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The careful observer of history will readily admit it. He sees that this spirit has reigned in the breasts of all whose memory he reveres, and whose deeds have been beneficial to man. All improvements that have been made in man's condition have had their rise here.

It is the essence of patriotism; to sacrifice all, and part with one's life for his country, is patriotism; nothing short of this deserves the name. Leonidas, Regulus, Hancock, Washington-how glorious their deeds-how blessed their memory! And what spirit prompted them?

It is the fountain of philanthropy; to suffer privations and hardships for others, is philanthropy. While memory lives, it will linger around the names of Howard, Clarkson, and Wilberforce.

It is the spirit of the missionary cause. Is it not clearly seen in the life of him who leaves all to civilize and Christianize heathen lands? And is there not a moral grandeur investing this cause, which commands the attention of the world? O, how glorious the object it proposes! how numerous the self-denials it requires! Even angels admire and wonder!

II. It is involved in the golden rule.

"All things whatsoever ye would that men should do to you, do ye even so to them." Say not that obedience to this rule requires it not. Christian, you ask it of your brother in your pilgrimage. You know you owe it to your impenitent friend; for were you in his place with your feelings, you would ask it of him. "All things whatsoever," &c. And if the soul be more valuable than the body, and eternity than time, you are not loving him better than yourself by submitting to temporal evils for his salvation. And what rule can be wiser and more benevolent? What would make earth happier? O, it would do away selfishness, and make this wide world a family of brothers, a second Eden! As human beings now are,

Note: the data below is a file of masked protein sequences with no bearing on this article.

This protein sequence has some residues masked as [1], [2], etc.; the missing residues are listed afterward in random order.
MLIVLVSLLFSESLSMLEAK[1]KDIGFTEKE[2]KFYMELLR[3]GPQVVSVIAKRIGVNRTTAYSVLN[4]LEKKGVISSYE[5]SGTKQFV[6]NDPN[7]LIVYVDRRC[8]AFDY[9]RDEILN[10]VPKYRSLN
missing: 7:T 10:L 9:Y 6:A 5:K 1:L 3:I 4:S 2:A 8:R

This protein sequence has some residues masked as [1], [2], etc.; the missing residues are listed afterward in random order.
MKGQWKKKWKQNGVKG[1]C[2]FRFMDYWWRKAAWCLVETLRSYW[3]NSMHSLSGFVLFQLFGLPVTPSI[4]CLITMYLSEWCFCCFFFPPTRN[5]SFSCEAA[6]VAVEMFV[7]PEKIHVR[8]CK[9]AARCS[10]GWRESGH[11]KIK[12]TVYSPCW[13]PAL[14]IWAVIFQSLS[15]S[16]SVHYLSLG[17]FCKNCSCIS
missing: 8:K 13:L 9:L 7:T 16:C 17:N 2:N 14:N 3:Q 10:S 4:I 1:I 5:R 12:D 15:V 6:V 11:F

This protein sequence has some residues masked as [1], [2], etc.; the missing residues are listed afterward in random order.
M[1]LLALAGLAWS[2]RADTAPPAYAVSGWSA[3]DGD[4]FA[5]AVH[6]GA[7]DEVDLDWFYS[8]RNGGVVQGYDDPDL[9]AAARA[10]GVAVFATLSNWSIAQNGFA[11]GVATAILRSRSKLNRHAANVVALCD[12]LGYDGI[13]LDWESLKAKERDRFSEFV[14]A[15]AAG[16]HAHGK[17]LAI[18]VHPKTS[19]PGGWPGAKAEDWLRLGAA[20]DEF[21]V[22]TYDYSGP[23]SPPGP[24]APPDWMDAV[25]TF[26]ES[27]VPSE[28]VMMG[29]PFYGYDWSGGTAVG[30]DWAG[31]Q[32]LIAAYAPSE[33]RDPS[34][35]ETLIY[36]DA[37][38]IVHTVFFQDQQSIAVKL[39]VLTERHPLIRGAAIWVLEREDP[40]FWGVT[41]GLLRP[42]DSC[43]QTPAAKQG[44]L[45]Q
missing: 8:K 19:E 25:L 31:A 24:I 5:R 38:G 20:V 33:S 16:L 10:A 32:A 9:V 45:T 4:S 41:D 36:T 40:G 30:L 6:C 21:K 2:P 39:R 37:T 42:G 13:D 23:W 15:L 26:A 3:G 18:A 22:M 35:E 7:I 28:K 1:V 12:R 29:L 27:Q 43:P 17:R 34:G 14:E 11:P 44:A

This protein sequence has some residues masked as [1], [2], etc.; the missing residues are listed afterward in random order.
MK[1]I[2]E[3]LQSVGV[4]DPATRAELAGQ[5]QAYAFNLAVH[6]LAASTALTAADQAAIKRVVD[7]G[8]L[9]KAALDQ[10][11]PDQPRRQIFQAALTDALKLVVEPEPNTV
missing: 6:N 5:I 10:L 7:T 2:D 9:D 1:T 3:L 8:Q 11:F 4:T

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obedience to this rule involves the exercise of the principle which we are now vindicating.

III. It was the guiding principle of the Saviour.

You plead earthly precedents, but Paul can refer you to the King of heaven. Moses saying, " Blot me, I pray thee, out of thy book," (Exod. xxxii, 32,) was high authority, but Christ is the highest known in earth and heaven. I hear Paul pleading this exalted rule: Phil. ii, 5-12. I might go over the Saviour's history, and bid you see in every line the proof; but I can refer to two circumstances only: Luke xix, 41; Matt. xxiii, 37. How could he have gathered them but by his bleeding hands upon a cursed cross? His cruel death! And O! it was for you! Isaiah liii. Was not his first step to leave heaven, and all its honour, and happiness, and glory? Did he not come to bear your sins, and avert your doom? Did he not assume your sufferings? Was he not accursed of men, and smitten and left of God? O! let his word declare. He came to suffer, to die for your salvation. It was an infinite sacrifice, such as all created beings could never make. And now, "If any man have not the spirit of Christ he is none of his."